Catalogue


The necessity of politics : reclaiming American public life /
Christopher Beem ; with a foreword by Jean Bethke Elshtain.
imprint
Chicago, IL : University of Chicago Press, 1999.
description
xiv, 311 p. ; 24 cm.
ISBN
0226041441 (cloth : alk. paper)
format(s)
Book
Holdings
More Details
series title
imprint
Chicago, IL : University of Chicago Press, 1999.
isbn
0226041441 (cloth : alk. paper)
catalogue key
3149747
 
Includes bibliographical references and index.
A Look Inside
About the Author
Author Affiliation
Christopher Beem directs the Democracy and Community Program at The Johnson Foundation
Reviews
This item was reviewed in:
Booklist, November 1999
To find out how to look for other reviews, please see our guides to finding book reviews in the Sciences or Social Sciences and Humanities.
Summaries
Main Description
Even in the midst of an economic boom, most Americans would agree that our civic institutions are hard pressed and that we are growing ever more cynical and disconnected from one another. In response to this bleak assessment, advocates of "civil society" argue that rejuvenating our neighborhoods, churches, and community associations will lead to a more moral, civic-minded polity. Christopher Beem argues that while the movement's goals are laudable, simply restoring local institutions will not solve the problem; a civil society also needs politics and government to provide a sense of shared values and ideas. Tracing the concept back to Tocqueville and Hegel, Beem shows that both thinkers faced similar problems and both rejected civil society as the sole solution. He then shows how, in the case of the Civil Rights movement, both political groups and the federal government were necessary to effect a new consensus on race. Taking up the arguments of Robert Putnam, Michael Sandel, and others, this timely book calls for a more developed sense of what the state is for and what our politics ought to be about. "This book is bound to incite controversy and to contribute to our ongoing grappling with where our own democratic political culture is going. . . . Beem helps us to get things right by offering a corrective to any and all visions of civil society sanitized from politics."Jean Bethke Elshtain, from the Foreword "[Beem] makes an impressive case. At the end of the day, there really is no substitute for governmental authority in fostering the moral identity of the body politic."Robert P. George, Times Literary Supplement
Main Description
Even in the midst of an economic boom, most Americans would agree that our civic institutions are hard pressed and that we are growing ever more cynical and disconnected from one another. In response to this bleak assessment, advocates of "civil society" argue that rejuvenating our neighborhoods, churches, and community associations will lead to a more moral, civic-minded polity. Christopher Beem argues that while the movement's goals are laudable, simply restoring local institutions will not solve the problem; a civil society also needs politics and government to provide a sense of shared values and ideas. Tracing the concept back to Tocqueville and Hegel, Beem shows that both thinkers faced similar problems and both rejected civil society as the sole solution. He then shows how, in the case of the Civil Rights movement, both political groups and the federal government were necessary to effect a new consensus on race. Taking up the arguments of Robert Putnam, Michael Sandel, and others, this timely book calls for a more developed sense of what the state is for and what our politics ought to be about.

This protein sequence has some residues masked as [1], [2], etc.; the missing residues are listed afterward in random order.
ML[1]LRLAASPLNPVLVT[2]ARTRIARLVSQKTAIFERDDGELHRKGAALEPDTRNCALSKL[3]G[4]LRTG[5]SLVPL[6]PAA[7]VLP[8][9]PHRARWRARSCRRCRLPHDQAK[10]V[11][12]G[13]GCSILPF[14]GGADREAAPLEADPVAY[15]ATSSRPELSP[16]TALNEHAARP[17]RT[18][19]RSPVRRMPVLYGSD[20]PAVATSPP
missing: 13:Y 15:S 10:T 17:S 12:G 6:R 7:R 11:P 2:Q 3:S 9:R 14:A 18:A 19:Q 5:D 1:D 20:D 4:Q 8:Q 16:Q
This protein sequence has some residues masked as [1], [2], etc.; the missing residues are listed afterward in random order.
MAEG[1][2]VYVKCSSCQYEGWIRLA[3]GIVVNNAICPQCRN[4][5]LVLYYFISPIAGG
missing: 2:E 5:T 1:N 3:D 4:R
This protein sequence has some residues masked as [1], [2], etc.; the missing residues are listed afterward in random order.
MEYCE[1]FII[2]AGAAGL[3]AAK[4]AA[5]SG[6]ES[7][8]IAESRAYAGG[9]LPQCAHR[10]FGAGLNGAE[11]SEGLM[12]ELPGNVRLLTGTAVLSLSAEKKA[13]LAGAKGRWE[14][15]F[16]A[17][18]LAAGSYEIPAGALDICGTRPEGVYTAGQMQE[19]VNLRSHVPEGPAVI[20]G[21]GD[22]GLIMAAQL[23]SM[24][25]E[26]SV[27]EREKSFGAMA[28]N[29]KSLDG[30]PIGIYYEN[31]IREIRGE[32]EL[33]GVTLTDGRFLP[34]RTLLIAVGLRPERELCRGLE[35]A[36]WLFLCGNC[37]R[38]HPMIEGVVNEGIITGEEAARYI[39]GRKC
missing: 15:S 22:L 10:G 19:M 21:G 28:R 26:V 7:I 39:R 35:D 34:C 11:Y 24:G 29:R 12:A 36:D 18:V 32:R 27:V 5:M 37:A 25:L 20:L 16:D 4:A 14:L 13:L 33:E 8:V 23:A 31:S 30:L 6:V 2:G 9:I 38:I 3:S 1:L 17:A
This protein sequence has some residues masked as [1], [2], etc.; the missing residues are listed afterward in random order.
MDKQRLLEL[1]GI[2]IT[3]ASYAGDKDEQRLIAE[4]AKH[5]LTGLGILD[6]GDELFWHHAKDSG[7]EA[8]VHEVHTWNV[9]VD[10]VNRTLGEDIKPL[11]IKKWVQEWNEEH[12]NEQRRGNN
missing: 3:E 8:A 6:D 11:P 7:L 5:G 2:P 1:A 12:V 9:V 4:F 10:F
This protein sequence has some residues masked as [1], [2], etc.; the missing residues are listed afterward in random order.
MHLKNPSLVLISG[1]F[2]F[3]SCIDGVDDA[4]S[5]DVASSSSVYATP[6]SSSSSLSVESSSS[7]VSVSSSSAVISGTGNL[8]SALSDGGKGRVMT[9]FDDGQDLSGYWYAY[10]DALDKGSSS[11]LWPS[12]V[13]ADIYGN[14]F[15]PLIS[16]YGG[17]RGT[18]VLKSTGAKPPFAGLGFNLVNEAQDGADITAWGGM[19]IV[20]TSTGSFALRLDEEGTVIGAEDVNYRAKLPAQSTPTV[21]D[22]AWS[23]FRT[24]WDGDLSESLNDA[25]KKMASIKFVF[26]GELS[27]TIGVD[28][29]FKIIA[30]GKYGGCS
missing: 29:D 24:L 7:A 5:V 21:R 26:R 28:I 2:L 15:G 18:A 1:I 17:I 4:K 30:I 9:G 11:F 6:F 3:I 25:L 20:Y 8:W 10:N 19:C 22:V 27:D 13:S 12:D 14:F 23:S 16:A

Bowker Data Service Summary
Most would agree that our civic institutions are hard pressed and that we are growing more cynical and disconnected. Advocates of civil society argue that rejuvenating our neighbourhood, churches and associations will lead to a civic-minded policy.
Table of Contents
Forewordp. ix
Acknowledgmentsp. xiii
Introductionp. 1
The Concept of Civil Society
The Concept of Civil Society and the Contemporary Predicamentp. 9
The Concept of Civil Society and the Modern Problematicp. 42
The Progenitors of Civil Society
The Tocquevillian Traditionp. 55
The Tocquevillian Legacyp. 76
The Hegelian Traditionp. 94
Civil Society in the Polish Solidarity Movementp. 111
The Product of Two Traditionsp. 128
The Insufficiency of Civil Society
Tocqueville, Hegel, and the Sufficiency of Civil Societyp. 145
The Contemporary Concept and the Question of Sufficiencyp. 161
The Necessity of Politics
Medium Party Political Associationsp. 197
Government and the Construction of the Moral Societyp. 218
The American State as a Moral Actorp. 235
Notesp. 261
Indexp. 303
Table of Contents provided by Syndetics. All Rights Reserved.

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